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3.3.09

Slavoj Žižek on Samuel Beckett

Cultural theorist analyses the work of the experimental Irish writer
Slavoj Žižek
'If there ever was a kenotic writer, the writer of the utter self-emptying of subjectivity, of its reduction to a minimal difference, it is Beckett.'

Slavoj Žižek, 'Beckett with Lacan'
Lacan.com is currently featuring two parts of an article by Slavoj Žižek on Samuel Beckett's work in relation to psychoanalytic theorist Jacques Lacan. Simply entitled 'Beckett with Lacan', it begins by classifying the Irish writer's artistic relation to James Joyce, reformulating the stylistic and aesthetic move from intellectual excess to impoverishment via a Lacanian psychoanalytic framework:
'[...] the “true” Becket [sic.] constituted himself through a true ethical act, a CUT, a rejection of the Joycean wealth of enjoy-meant, and the ascetic turn towards a “minimal difference,” towards a minimalization, “subtraction,” of the narrative content and of language itself [...]'

Slavoj Žižek, 'Beckett with Lacan'
I often have the impression that Žižek writes his academic papers and journal articles in much the same way that many of us write (or read!) blog postings: in-between busy work commitments, and sometimes in a haphazard and rushed manner. He misspells, misquotes and makes a hash of some of the simplest of names - even Beckett's on one occasion. His style is often sloppy and slapdash. But the momentum of his writing still has the ability to hold a reader's attention, and it isn't long before Žižek is back on track exploring Beckett's work in the context of contemporary philosopher Alain Badiou. (I say 'exploring', but perhaps 'lightly skimming the surface' is closer to the truth.)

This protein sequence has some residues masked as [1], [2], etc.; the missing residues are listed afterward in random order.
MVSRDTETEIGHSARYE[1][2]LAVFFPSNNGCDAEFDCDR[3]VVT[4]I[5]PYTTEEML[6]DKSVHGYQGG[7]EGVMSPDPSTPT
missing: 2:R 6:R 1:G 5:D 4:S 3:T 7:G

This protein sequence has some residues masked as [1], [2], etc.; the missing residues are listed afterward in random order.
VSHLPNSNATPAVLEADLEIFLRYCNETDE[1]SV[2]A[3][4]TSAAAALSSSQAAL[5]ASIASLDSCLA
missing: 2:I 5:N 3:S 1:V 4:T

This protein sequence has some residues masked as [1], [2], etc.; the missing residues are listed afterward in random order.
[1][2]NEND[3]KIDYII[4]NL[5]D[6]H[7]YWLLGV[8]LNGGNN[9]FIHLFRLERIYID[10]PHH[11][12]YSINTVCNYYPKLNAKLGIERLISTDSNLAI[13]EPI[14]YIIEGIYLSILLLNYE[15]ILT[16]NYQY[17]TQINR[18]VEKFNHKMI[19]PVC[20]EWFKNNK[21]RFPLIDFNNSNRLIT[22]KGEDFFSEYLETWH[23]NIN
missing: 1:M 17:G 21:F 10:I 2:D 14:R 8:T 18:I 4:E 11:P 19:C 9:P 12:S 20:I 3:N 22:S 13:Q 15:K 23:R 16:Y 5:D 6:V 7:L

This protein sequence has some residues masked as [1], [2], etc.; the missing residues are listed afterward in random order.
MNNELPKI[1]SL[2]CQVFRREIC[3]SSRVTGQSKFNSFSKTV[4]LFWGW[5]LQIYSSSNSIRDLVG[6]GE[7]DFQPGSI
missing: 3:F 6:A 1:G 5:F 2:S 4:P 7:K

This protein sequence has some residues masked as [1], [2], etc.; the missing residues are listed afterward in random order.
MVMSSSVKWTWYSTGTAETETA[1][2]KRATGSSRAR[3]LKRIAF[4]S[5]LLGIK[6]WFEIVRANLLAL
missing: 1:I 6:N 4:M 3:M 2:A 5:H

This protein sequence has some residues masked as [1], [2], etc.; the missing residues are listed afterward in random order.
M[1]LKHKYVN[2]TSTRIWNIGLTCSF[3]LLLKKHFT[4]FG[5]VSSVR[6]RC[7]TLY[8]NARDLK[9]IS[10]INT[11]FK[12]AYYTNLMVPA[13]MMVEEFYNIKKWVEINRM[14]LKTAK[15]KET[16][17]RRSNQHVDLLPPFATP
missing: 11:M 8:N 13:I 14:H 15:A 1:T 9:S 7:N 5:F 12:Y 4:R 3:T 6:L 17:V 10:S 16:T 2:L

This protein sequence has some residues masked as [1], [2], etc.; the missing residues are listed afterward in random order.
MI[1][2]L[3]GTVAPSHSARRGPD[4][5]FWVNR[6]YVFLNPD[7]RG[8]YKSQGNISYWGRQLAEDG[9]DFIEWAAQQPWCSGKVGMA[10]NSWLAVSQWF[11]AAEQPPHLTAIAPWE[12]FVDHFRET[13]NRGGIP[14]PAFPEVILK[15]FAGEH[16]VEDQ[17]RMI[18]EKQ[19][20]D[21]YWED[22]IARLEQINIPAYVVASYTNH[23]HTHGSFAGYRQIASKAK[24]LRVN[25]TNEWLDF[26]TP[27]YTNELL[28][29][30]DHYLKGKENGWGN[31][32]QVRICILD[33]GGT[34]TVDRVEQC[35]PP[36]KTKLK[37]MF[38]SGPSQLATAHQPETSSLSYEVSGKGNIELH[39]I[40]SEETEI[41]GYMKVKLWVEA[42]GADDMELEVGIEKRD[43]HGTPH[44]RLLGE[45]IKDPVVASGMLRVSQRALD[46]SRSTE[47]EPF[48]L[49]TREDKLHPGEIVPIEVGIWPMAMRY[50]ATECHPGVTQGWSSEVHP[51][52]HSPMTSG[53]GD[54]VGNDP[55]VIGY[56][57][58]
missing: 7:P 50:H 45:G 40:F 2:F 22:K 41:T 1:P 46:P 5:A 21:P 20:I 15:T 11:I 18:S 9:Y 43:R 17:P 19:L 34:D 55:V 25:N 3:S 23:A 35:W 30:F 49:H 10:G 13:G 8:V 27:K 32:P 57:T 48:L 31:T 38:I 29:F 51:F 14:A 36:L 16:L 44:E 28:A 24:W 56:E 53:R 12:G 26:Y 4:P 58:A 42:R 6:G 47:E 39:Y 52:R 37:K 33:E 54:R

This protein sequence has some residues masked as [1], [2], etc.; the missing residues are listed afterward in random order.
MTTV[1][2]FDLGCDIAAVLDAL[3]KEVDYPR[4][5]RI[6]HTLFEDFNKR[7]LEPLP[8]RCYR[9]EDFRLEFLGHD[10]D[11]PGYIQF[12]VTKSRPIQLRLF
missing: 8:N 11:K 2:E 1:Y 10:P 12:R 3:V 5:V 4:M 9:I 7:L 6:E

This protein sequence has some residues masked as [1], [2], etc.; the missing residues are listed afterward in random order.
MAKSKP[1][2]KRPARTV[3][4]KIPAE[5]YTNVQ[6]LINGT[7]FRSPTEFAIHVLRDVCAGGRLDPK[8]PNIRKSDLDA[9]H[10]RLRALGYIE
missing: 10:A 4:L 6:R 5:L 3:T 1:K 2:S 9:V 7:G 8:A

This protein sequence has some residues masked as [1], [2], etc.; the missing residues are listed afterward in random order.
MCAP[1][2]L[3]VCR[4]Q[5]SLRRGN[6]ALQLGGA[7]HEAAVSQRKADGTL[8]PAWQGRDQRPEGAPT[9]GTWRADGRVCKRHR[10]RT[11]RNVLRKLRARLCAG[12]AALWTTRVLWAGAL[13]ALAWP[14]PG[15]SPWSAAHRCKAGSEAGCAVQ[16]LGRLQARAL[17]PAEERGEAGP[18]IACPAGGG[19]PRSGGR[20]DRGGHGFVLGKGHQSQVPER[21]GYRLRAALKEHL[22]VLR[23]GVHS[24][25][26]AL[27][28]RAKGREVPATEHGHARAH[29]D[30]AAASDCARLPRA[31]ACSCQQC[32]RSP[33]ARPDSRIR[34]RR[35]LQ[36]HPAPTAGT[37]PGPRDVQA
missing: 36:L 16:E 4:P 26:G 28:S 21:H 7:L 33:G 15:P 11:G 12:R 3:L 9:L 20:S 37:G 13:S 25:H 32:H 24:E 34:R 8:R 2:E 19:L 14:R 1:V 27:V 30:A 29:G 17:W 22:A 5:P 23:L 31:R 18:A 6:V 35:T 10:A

Žižek perceives Beckett's Texts for Nothing as a kind of postscript to the Three Novels (Molloy, Malone Dies and The Unnameable), whilst simultaneously breaking free from the influence of their somewhat self-contained literary project; while he raises some interesting points, it is not a particularly original idea. Žižek asks 'what do Texts for Nothing register, a possibility or a contingency? A possibility, definitely – a possibility to “cease writing,” to betray fidelity, to cease going on,' and concludes they 'are an optimistic work – their message is that one cannot but “go on” as an immortal bodiless drive, as a subject without subjectivity'.

The article touches upon issues of the subject existing without subjectivity, draws on the critical approaches of Jonathan Boulter, before lunging into an analysis of Beckett's Not I read through Jacques Lacan's psychoanalytical work. It's not recommended over a morning cup of coffee, but it certainly has its moments - and although hectic and chaotic, Slavoj Žižek certainly has a gift for adapting critical theoretical texts to popular culture in a generally accessible way. (It's not surprising, for instance, that he manages to weave a reference to Alfred Hitchcock's The Birds into part 2.)

You can read both parts of the text at Lacan.com, or find them directly by selecting the links below.